Raytheon AN/APG-79(V)4 Active electronically scanned array (AESA) radar
Raytheon AN/APG-79(V)4 Active electronically scanned array (AESA) radar

Raytheon Awarded $140 Million Contract to Procure 36 AN/APG-79(V)4 Radar for Royal Canadian Air Force

Raytheon Co., El Segundo, California, is awarded a $140,370,582 fixed-price-incentive-fee, firm-fixed-price contract. This modification adds scope to procure 36 AN/APG-79(V)4 radar systems in support of radar integration into the C/F-18A (CF-188) aircraft for the government of Canada. Additionally, this modification provides supplies and support to include software, obsolescence management, engineering support and associated technical, financial, and administrative data in support of AN/APG-79(V)4 radar integration effort. Work is expected to be completed in March 2024. Foreign Military Sales funds in the amount of $140,370,582 will be obligated at time of award, none of which will expire at the end of the current fiscal year. The U.S. Naval Air Systems Command, Patuxent River, Maryland, is the contracting activity.

The AN/APG-79 Active electronically scanned array (AESA) radar is a new development for the United States Navy’s Boeing F/A-18E/F Super Hornet and Boeing EA-18G Growler aircraft, providing a high level of aircrew situational awareness. The beam of the AESA radar provides nearly instantaneous track updates and multi-target tracking capability. The APG-79 AESA uses transmit/receive (TR) modules populated with Gallium arsenide Monolithic microwave integrated circuits. In the F/A-18E/F, the radar is installed in a slide-out nose rack to facilitate maintenance. It is also currently being tested on the F/A-18 C/D. The APG-79 features an entirely solid-state antenna construction, which improves reliability and lowers the cost compared to a traditional system.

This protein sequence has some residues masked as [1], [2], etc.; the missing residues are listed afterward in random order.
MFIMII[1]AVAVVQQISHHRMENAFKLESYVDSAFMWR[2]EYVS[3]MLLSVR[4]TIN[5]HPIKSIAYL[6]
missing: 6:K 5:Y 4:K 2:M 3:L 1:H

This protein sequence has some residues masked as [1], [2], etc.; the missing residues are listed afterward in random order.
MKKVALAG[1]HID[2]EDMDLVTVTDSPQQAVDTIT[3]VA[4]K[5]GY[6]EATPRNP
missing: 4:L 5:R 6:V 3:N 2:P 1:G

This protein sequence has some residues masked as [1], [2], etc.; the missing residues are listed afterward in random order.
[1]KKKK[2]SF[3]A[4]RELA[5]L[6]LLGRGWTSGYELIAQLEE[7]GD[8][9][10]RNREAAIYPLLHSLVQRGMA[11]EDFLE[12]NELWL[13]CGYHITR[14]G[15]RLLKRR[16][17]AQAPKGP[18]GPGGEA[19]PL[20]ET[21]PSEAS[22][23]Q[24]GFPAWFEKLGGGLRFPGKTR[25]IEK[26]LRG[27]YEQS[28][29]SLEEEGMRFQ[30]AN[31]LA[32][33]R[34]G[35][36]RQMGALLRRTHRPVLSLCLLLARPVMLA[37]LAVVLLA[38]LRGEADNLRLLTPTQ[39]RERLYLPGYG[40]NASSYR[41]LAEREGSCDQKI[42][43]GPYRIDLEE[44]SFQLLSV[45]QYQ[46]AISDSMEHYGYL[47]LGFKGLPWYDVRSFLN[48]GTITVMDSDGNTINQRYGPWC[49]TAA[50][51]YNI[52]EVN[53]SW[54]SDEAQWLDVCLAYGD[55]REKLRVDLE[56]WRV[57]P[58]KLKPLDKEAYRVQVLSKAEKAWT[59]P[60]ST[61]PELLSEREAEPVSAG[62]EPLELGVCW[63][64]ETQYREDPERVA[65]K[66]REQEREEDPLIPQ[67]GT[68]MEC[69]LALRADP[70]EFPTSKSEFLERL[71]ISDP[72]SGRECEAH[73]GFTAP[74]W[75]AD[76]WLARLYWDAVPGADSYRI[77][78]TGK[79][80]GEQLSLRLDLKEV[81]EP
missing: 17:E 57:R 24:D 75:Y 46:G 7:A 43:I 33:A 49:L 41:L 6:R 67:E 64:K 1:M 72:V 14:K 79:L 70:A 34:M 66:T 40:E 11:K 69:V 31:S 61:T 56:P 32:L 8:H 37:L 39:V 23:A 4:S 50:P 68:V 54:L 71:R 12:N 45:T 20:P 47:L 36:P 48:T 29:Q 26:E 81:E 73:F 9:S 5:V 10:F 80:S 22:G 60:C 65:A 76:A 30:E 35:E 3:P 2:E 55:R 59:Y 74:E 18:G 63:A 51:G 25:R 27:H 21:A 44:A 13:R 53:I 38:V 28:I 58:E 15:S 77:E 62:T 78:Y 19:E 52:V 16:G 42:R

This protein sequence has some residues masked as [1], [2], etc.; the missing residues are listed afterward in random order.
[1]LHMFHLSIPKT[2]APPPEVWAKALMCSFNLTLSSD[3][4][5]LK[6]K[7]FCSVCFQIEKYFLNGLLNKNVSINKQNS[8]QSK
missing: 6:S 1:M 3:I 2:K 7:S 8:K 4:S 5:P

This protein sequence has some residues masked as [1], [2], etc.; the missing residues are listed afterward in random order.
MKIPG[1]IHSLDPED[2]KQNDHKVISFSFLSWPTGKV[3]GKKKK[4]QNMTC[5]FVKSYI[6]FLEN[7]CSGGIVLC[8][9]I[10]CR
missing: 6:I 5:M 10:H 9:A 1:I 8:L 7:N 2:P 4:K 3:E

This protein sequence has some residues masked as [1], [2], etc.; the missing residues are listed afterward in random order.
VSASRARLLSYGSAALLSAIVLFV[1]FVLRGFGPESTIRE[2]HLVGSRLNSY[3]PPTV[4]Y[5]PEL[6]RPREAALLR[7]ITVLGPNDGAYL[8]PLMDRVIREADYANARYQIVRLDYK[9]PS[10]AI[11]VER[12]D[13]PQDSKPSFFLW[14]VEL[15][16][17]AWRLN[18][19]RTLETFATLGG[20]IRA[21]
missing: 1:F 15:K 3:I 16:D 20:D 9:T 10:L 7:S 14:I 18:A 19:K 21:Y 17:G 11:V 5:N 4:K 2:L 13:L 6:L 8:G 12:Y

Advertisement

Royal Canadian Air Force McDonnell Douglas CF-18 Hornet
Royal Canadian Air Force McDonnell Douglas CF-18 (CF-188) Hornet

The radome of the APG-79 for the F/A-18E/F slides forward instead of hinging to the right, which saves space in aircraft carrier hangars. The radar has a range of 150 km (80 nm) and multi-target tracking capabilities. The APG-79 is compatible with current F/A-18 weapon loads and enables aircrew to fire the AIM-120 AMRAAM, simultaneously guiding several missiles to several targets widely spaced in azimuth, elevation or range. The APG-79 radar completed formal operational evaluation (OPEVAL) testing in December 2006. As of January 2007 the radar was installed in 28 aircraft; some were experiencing software problems but that issue was expected to be resolved by the end of fiscal year 2007. As of July 2008, Raytheon had delivered 100 APG-79 sets to the Navy; on 3 June 2008, the Navy received the first APG-79-equipped Boeing EA-18G Growler.

The AN/APG-79(V)4 radar’s powerful array, back-end processor and operational software make the U.S. Navy’s F/A-18E/F Super Hornet, F/A-18 Hornet and EA-18G Growler stronger than ever before. A scaled version of the APG-79, the (V)4 also implements Gallium Nitrade, or GaN, technology. This technology insertion allows aircrews to see further and clearer. The U.S. Marine Corps selected the RI&S APG-79(V)4 to upgrade their Hornet fleets. The radar uses a military-grade version of gallium nitride, a semiconductor that, in its common form, helps power household products including LED lightbulbs, televisions and Blu-Ray disc players. A major reason for Raytheon Technologies’ success with GaN is its state-of-the-art facility in Andover, Massachusetts.

Advertisement

Leave a Reply

This site uses Akismet to reduce spam. Learn how your comment data is processed.